AirMap (Beta) Helps Drone Pilots Visualize Safe/Legal Airspace

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AirMap (Beta) Helps Drone Pilots Visualize Safe/Legal Airspace

For a new drone enthusiast that wants to fly legally, it can be a bit daunting understanding the rules and regulations that currently govern drones. In an attempt to simplify things, Gregory McNeal, a professor of law and public policy at Pepperdine, and Ben Marcus, creator of the NoFlyZone registry, have collaborated together to create AirMap. AirMap, now available in beta, combines user supplied data with regulation changes to create a fairly accurate map of where you can legally fly drones.

What is AirMap?

AirMap is a free, comprehensive digital map that allows unmanned aircraft system (UAS) operators to visualize the airspace around them, including areas where they may not be permitted to fly. UAS operators can now sign up for the beta-version of the site, which is live in the U.S. and expanding internationally soon. Airspace rules are complex. AirMap removes barriers to compliance by providing the low altitude — nearly street level — airspace information that unmanned aircraft operators need.

Fly Your Drone in Legal Airspace with AirMap

About AirMap

The following excerpt is from an Avirobotic Innovation Technology blog post titled “Airmap is a sky atlas for drone users: An elegant solution to inelegant regulations.” Here they attempt to explain some of the confusion that the average drone pilot would face without the use of a tool like AirMap.

It’s easier to explain how AirMap works with an example of how the current system doesn’t. If a person wanted to legally fly a drone in New York City this weekend, where do they start? Watching December’s “Know Before You Fly” PSA to figure out if it’s okay, an eager and law-abiding pilot could figure out that they should fly below 400 feet, stay within the line-of-sight, and avoid stadiums. But since that PSA was released, the FAA changed the rules, making 500 feet the acceptable norm, and they’ve granted more legal exemptions for how and where commercial drone users can fly.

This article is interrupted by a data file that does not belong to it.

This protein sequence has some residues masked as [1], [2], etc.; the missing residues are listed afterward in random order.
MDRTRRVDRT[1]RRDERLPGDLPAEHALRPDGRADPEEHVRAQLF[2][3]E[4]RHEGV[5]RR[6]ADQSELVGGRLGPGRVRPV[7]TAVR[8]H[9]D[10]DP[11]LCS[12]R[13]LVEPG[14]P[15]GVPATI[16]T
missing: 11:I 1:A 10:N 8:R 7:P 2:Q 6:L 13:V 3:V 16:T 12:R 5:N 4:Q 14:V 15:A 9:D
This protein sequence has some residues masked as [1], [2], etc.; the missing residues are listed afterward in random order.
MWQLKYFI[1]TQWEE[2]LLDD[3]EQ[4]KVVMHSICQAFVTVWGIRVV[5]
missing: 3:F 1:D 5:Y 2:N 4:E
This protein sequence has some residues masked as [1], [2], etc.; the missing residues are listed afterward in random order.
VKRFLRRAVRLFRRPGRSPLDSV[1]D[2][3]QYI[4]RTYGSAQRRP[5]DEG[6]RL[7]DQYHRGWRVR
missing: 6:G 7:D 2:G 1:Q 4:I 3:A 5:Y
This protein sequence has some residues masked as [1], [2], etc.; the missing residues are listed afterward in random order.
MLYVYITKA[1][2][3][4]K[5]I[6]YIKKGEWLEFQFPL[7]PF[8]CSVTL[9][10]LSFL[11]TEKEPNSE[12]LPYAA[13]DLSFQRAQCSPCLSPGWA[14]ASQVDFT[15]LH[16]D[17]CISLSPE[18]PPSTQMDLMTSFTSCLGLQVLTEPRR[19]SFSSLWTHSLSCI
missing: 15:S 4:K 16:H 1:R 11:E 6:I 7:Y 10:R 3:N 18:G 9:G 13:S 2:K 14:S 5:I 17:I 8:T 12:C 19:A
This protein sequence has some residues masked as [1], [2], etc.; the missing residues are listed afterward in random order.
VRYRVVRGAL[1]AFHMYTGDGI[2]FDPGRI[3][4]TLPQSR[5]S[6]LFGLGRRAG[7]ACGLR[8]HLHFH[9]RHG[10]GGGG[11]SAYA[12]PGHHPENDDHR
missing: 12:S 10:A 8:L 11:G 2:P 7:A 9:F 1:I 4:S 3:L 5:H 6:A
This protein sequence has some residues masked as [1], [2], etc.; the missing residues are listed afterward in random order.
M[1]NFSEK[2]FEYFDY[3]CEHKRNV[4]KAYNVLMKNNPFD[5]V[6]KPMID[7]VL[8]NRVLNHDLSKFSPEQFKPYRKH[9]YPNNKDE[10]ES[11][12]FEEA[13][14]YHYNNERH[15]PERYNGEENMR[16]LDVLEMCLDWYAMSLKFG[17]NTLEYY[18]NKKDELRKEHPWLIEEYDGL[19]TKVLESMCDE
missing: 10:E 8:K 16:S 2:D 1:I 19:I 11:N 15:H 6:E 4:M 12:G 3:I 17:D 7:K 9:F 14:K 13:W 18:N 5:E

With frequent regulation changes, it can be difficult for an individual or even small organization to keep up. That’s why, even in beta, AirMap is a valuable tool for drone pilots everywhere.

While it’s still a work in progress, AirMap comes with several useful toggles: airports, with the option to add in private airports as well. There’s a toggle for controlled airspace, and one for caution, like the temporary flight restriction or the permanent one banning flights over the White House in Washington. And there’s an advisory option, where pilots can select private residences (built from the NoFlyZone opt-in database), schools, hospitals, helipads, and buildings they can avoid if they want to. Toggling through the other features, we can see that after the temporary restriction, and excluding national parks (where drones are prohibited), there’s a lot of other controlled airspace, as well as areas near airports, worth avoiding, but there are spots to fly a drone in New York. It just means flying them in Staten Island.

Airmap is a sky atlas for drone users: An elegant solution to inelegant regulations


By |2017-08-31T15:24:55-08:00June 28th, 2015|Drone Law, Drones, FAA|Comments Off on AirMap (Beta) Helps Drone Pilots Visualize Safe/Legal Airspace

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About the Author:

Sam Estrin
I'm an avid drone enthusiast and part-time drone blogger living outside of the DC area. I track drone news and write editorials and timely drone news stories that I find interesting. If you like my stories, you can follow me on Twitter or visit me at LinkedIn. If you'd like me to write for your drone oriented publication or blog, you can contact me at